This year my mind and soul turn toward a guy named "Donny" (not his real name).
A week ago we mourned his passing at CitySquare.
He lived in our building for less than a month.
He'd been homeless, and the street had taken its toll from him like so many others who've called it "home."
He was very engaging and enjoyed his new home. We saw him out and about more than some of our other residents.
He may have been diabetic. He wasn't among us long enough for us to really understand much about him.
Like many formerly homeless persons, he lived his life basically alone.
The really tough part about his death relates to this lonely existence. Actually, the fact that he was so alone likely could be listed as "cause of death."
We discovered his body in his apartment. He collapsed into his closet as he prepared for the day. Evidently a heart attack.
He's not the first formerly homeless friend that we've lost. As I say, the street quickly compromises health. Emergency shelters transformed to long term housing simply slow the inevitable process.
In other respects I expect "Donny" was about like the rest of us. He possessed gifts and talent. He made his share of mistakes. Who knows what his life was like when he was 2-years-old or 10 or 16 or 25? At some point life simply unraveled for him. His poverty, whether driving him to the street or deepened by it to the point of almost no return, explains much about his last days. But, we shared more in common with him than the sum of our differences. I know we could have discovered that and more had he not died. It is small, inadequate comfort that he died in his own home.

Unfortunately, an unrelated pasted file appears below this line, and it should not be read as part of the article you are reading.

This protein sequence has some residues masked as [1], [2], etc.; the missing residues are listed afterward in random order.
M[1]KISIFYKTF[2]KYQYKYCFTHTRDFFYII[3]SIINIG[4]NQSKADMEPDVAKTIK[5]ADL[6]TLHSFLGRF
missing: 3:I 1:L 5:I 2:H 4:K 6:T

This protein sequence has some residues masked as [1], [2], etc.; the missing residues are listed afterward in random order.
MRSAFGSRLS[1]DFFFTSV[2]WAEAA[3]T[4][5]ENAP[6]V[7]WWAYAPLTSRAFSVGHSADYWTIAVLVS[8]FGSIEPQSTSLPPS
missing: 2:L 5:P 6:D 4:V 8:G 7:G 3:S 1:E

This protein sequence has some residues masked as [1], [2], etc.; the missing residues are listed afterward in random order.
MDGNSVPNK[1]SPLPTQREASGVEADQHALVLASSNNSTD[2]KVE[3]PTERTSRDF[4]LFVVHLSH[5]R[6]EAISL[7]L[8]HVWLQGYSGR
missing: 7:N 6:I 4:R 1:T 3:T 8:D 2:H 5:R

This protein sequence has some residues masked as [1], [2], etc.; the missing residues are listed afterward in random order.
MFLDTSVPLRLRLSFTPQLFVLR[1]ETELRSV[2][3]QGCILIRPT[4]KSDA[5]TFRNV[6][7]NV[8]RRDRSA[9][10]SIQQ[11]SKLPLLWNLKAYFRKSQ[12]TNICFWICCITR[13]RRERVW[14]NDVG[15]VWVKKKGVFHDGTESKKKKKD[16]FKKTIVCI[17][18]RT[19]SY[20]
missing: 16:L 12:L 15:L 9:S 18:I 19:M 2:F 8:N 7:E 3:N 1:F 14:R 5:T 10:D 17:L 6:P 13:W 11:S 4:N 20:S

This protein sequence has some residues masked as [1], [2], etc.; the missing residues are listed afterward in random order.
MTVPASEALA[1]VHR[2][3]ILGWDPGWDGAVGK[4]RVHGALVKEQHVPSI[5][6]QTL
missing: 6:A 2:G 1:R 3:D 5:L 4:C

But, it's Easter and the whole point of the day relates to questions surrounding death, loneliness, meaning and hope.
As I listen in church, watch my healthy grandchildren and consider life's confounding mystery, I'll be thinking of "Donny". And, I'll pray my usual prayer for mercy on us all.
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Larry James' Urban Daily
A repository of ideas, resources, commentary and opinions concerning the issues facing low-income residents of the inner cities of the United States and how mainstream America largely forgets or, worse, ignores the day-to-day realities of urban life for the so-called "poor." Written and edited by the President & CEO of CitySquare. Please visit CitySquare.
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